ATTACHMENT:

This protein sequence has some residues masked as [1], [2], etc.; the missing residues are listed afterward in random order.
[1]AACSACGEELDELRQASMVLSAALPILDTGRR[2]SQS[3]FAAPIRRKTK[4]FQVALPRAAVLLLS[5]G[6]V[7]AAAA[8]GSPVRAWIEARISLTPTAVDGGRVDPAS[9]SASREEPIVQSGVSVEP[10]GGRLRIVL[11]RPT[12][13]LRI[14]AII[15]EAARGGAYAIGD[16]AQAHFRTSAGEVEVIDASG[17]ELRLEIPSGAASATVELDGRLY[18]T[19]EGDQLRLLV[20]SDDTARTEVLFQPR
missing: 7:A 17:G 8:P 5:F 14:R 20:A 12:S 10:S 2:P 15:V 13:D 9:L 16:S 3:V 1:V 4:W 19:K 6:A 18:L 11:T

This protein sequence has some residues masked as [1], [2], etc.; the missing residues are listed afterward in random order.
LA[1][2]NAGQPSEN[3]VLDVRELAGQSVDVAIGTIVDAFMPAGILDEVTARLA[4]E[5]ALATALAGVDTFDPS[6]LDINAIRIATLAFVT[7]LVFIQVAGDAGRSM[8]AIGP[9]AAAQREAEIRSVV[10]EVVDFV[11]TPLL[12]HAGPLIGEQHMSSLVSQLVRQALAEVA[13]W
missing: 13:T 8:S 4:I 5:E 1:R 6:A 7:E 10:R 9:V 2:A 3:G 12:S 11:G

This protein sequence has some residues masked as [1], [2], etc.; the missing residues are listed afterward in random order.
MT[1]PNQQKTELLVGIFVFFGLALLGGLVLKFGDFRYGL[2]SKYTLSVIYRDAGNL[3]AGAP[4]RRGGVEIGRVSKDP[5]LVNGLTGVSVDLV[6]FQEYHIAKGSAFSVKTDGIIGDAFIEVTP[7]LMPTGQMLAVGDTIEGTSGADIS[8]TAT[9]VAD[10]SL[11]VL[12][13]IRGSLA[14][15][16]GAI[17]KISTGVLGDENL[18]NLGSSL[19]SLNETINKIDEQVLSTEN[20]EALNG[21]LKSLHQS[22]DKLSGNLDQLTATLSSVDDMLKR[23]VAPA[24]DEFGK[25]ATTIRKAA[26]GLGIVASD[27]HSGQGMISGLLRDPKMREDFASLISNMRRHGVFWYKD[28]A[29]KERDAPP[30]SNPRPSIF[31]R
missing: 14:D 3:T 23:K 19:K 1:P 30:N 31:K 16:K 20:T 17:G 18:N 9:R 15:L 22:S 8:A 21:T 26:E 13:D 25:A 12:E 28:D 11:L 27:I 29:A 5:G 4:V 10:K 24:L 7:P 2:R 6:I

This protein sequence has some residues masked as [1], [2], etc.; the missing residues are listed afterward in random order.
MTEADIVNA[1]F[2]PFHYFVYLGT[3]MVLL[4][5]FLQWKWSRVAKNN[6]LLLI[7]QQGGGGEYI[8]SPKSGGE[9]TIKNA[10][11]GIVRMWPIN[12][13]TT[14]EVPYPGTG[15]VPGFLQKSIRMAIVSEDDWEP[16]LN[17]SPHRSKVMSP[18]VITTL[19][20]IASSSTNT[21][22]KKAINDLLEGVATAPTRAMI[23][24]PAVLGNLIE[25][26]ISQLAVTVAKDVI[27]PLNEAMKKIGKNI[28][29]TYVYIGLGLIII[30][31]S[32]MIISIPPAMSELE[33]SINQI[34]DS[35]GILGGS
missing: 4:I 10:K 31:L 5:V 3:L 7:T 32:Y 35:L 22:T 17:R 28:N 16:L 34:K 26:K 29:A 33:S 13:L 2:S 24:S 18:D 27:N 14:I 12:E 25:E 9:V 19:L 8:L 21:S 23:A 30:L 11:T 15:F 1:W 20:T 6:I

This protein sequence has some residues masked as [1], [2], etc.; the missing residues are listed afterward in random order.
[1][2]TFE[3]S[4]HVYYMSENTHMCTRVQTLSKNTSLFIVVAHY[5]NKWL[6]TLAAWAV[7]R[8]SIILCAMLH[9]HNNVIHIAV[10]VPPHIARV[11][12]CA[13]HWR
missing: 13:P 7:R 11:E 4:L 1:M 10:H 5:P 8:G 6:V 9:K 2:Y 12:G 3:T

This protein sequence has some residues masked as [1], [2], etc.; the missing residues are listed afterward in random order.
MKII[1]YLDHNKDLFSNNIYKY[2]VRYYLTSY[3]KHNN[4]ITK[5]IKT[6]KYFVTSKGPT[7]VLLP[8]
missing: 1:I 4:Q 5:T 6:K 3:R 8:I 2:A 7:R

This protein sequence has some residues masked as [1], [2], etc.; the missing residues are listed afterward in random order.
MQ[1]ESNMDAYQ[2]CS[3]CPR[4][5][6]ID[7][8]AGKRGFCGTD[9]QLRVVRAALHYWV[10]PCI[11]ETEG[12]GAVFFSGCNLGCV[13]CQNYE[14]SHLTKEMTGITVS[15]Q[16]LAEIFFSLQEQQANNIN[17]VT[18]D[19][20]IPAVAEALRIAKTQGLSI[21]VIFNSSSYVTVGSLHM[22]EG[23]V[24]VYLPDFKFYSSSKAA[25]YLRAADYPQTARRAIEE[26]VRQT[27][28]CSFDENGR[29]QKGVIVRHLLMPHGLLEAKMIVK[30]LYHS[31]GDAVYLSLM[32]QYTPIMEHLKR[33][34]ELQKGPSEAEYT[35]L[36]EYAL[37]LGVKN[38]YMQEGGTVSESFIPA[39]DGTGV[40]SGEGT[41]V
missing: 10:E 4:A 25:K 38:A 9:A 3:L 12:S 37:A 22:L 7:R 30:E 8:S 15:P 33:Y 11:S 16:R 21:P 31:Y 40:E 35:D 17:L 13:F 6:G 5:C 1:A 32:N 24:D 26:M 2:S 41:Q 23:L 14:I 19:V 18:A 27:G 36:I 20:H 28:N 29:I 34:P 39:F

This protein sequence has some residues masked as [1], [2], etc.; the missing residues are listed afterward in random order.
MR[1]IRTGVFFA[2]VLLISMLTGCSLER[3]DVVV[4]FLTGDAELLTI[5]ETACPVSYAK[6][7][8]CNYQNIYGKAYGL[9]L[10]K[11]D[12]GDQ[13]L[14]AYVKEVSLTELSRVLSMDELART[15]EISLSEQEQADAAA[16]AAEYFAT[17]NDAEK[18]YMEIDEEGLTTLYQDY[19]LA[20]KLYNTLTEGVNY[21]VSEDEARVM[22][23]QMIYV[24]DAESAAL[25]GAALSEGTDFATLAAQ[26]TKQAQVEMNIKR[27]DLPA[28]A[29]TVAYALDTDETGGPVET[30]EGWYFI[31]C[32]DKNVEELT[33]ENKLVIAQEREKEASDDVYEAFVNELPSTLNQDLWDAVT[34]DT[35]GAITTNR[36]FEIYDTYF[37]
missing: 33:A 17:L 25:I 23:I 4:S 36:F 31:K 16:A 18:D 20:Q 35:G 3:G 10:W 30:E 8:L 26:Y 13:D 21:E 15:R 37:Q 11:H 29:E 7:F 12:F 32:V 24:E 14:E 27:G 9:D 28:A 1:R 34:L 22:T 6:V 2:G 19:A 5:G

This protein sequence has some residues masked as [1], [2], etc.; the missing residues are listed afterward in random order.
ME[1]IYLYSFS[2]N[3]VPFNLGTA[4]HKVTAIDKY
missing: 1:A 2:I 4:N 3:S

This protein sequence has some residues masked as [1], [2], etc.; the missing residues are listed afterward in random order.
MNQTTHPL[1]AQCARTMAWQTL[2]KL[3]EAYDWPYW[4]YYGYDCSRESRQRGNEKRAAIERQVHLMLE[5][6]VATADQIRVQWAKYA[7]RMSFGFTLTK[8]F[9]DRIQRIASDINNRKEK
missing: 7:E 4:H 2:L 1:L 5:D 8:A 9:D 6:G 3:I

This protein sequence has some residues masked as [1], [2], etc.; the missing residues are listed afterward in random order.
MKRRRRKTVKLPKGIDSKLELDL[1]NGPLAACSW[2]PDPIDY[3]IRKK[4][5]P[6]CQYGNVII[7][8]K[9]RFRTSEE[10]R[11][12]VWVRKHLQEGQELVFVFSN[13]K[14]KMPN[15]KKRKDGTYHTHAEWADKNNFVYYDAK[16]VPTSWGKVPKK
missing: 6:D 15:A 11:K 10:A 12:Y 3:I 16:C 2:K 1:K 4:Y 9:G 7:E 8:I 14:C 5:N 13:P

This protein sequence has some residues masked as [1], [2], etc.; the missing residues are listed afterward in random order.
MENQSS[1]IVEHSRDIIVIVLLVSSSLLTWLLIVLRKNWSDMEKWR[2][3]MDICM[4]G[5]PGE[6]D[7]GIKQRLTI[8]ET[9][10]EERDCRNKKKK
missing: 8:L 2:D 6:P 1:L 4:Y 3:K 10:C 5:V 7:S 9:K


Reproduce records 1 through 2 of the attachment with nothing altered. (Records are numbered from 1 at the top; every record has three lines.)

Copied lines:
This protein sequence has some residues masked as [1], [2], etc.; the missing residues are listed afterward in random order.
[1]AACSACGEELDELRQASMVLSAALPILDTGRR[2]SQS[3]FAAPIRRKTK[4]FQVALPRAAVLLLS[5]G[6]V[7]AAAA[8]GSPVRAWIEARISLTPTAVDGGRVDPAS[9]SASREEPIVQSGVSVEP[10]GGRLRIVL[11]RPT[12][13]LRI[14]AII[15]EAARGGAYAIGD[16]AQAHFRTSAGEVEVIDASG[17]ELRLEIPSGAASATVELDGRLY[18]T[19]EGDQLRLLV[20]SDDTARTEVLFQPR
missing: 7:A 17:G 8:P 5:F 14:R 20:A 12:S 10:S 2:P 15:V 13:D 9:L 16:S 3:V 1:V 4:W 19:K 6:A 18:L 11:T

This protein sequence has some residues masked as [1], [2], etc.; the missing residues are listed afterward in random order.
LA[1][2]NAGQPSEN[3]VLDVRELAGQSVDVAIGTIVDAFMPAGILDEVTARLA[4]E[5]ALATALAGVDTFDPS[6]LDINAIRIATLAFVT[7]LVFIQVAGDAGRSM[8]AIGP[9]AAAQREAEIRSVV[10]EVVDFV[11]TPLL[12]HAGPLIGEQHMSSLVSQLVRQALAEVA[13]W
missing: 13:T 8:S 4:I 5:E 1:R 6:A 7:E 10:R 9:V 2:A 3:G 12:S 11:G